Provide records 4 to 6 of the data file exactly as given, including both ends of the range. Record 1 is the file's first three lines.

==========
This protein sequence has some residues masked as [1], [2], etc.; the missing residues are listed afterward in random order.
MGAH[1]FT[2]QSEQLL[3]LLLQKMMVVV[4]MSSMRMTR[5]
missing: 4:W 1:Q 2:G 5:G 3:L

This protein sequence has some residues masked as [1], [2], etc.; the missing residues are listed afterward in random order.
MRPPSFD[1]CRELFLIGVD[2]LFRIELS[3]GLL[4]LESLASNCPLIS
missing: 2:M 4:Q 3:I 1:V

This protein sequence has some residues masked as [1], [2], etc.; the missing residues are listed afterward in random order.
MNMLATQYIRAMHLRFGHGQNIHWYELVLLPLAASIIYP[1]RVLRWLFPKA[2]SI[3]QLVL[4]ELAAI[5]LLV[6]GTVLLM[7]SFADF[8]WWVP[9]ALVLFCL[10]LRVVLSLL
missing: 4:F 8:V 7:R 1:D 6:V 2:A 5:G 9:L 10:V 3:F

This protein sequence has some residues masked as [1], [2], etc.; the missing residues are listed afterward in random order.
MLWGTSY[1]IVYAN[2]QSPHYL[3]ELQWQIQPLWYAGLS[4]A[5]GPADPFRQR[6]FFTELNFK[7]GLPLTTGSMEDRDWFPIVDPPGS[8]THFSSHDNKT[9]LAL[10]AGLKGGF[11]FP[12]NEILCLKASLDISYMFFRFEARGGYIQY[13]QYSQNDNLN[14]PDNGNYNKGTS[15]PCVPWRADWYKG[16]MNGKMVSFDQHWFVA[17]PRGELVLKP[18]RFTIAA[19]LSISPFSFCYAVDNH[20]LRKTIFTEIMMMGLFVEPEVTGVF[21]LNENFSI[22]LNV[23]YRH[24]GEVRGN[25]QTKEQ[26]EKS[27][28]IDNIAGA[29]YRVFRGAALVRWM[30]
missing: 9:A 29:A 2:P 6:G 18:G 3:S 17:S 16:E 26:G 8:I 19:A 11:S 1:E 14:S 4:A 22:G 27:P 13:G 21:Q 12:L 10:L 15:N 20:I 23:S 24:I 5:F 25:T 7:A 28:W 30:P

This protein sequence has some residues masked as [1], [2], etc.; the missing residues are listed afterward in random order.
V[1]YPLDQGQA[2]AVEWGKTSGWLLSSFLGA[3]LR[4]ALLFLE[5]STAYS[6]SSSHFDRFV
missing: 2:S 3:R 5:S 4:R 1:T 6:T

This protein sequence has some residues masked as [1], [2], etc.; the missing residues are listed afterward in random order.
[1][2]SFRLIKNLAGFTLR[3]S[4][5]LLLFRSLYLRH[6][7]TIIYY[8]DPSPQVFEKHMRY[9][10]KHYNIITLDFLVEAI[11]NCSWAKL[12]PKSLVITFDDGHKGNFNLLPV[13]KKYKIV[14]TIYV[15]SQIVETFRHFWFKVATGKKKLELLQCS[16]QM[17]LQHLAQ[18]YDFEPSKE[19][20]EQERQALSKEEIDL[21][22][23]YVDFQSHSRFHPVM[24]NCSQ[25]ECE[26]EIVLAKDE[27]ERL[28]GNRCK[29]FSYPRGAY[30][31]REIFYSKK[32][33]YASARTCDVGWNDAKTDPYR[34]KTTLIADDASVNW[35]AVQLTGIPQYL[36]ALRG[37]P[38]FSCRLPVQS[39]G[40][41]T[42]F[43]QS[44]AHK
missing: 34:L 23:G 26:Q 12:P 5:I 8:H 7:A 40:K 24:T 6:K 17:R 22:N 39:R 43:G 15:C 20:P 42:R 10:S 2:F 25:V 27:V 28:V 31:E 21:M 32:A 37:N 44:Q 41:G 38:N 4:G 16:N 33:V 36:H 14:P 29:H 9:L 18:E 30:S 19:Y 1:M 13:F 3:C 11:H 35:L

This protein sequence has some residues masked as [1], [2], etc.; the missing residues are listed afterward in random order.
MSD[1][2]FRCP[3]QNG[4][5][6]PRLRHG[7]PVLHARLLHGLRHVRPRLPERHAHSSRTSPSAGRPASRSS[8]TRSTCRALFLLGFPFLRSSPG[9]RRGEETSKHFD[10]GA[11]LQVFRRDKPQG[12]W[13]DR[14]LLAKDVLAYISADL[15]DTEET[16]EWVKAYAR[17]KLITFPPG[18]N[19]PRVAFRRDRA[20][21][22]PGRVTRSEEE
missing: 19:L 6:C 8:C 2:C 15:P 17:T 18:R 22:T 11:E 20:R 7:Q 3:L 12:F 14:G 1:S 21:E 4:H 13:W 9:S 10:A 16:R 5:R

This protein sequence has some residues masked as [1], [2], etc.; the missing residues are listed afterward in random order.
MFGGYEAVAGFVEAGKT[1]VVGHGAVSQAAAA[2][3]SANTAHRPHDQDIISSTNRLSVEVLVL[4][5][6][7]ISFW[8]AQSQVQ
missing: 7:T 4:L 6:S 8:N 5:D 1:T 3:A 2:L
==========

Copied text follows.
This protein sequence has some residues masked as [1], [2], etc.; the missing residues are listed afterward in random order.
MLWGTSY[1]IVYAN[2]QSPHYL[3]ELQWQIQPLWYAGLS[4]A[5]GPADPFRQR[6]FFTELNFK[7]GLPLTTGSMEDRDWFPIVDPPGS[8]THFSSHDNKT[9]LAL[10]AGLKGGF[11]FP[12]NEILCLKASLDISYMFFRFEARGGYIQY[13]QYSQNDNLN[14]PDNGNYNKGTS[15]PCVPWRADWYKG[16]MNGKMVSFDQHWFVA[17]PRGELVLKP[18]RFTIAA[19]LSISPFSFCYAVDNH[20]LRKTIFTEIMMMGLFVEPEVTGVF[21]LNENFSI[22]LNV[23]YRH[24]GEVRGN[25]QTKEQ[26]EKS[27][28]IDNIAGA[29]YRVFRGAALVRWM[30]
missing: 9:A 29:A 2:P 6:G 18:G 3:S 17:S 16:E 26:G 8:I 19:A 11:S 1:E 14:S 4:A 22:G 27:P 13:G 21:Q 12:L 10:L 15:N 20:I 23:S 24:I 5:F 25:T 7:A 28:W 30:P

This protein sequence has some residues masked as [1], [2], etc.; the missing residues are listed afterward in random order.
V[1]YPLDQGQA[2]AVEWGKTSGWLLSSFLGA[3]LR[4]ALLFLE[5]STAYS[6]SSSHFDRFV
missing: 2:S 3:R 5:S 4:R 1:T 6:T

This protein sequence has some residues masked as [1], [2], etc.; the missing residues are listed afterward in random order.
[1][2]SFRLIKNLAGFTLR[3]S[4][5]LLLFRSLYLRH[6][7]TIIYY[8]DPSPQVFEKHMRY[9][10]KHYNIITLDFLVEAI[11]NCSWAKL[12]PKSLVITFDDGHKGNFNLLPV[13]KKYKIV[14]TIYV[15]SQIVETFRHFWFKVATGKKKLELLQCS[16]QM[17]LQHLAQ[18]YDFEPSKE[19][20]EQERQALSKEEIDL[21][22][23]YVDFQSHSRFHPVM[24]NCSQ[25]ECE[26]EIVLAKDE[27]ERL[28]GNRCK[29]FSYPRGAY[30][31]REIFYSKK[32][33]YASARTCDVGWNDAKTDPYR[34]KTTLIADDASVNW[35]AVQLTGIPQYL[36]ALRG[37]P[38]FSCRLPVQS[39]G[40][41]T[42]F[43]QS[44]AHK
missing: 34:L 23:G 26:Q 12:P 5:I 8:H 7:A 40:K 24:T 6:K 17:R 22:N 39:R 43:G 15:C 20:P 42:R 10:S 2:F 25:V 27:V 28:V 31:E 21:M 32:A 37:N 44:Q 41:G 38:N 4:G 16:N 33:V 36:H 14:P 29:H 9:L 18:E 30:S 19:Y 1:M 13:F 3:C 11:H 35:L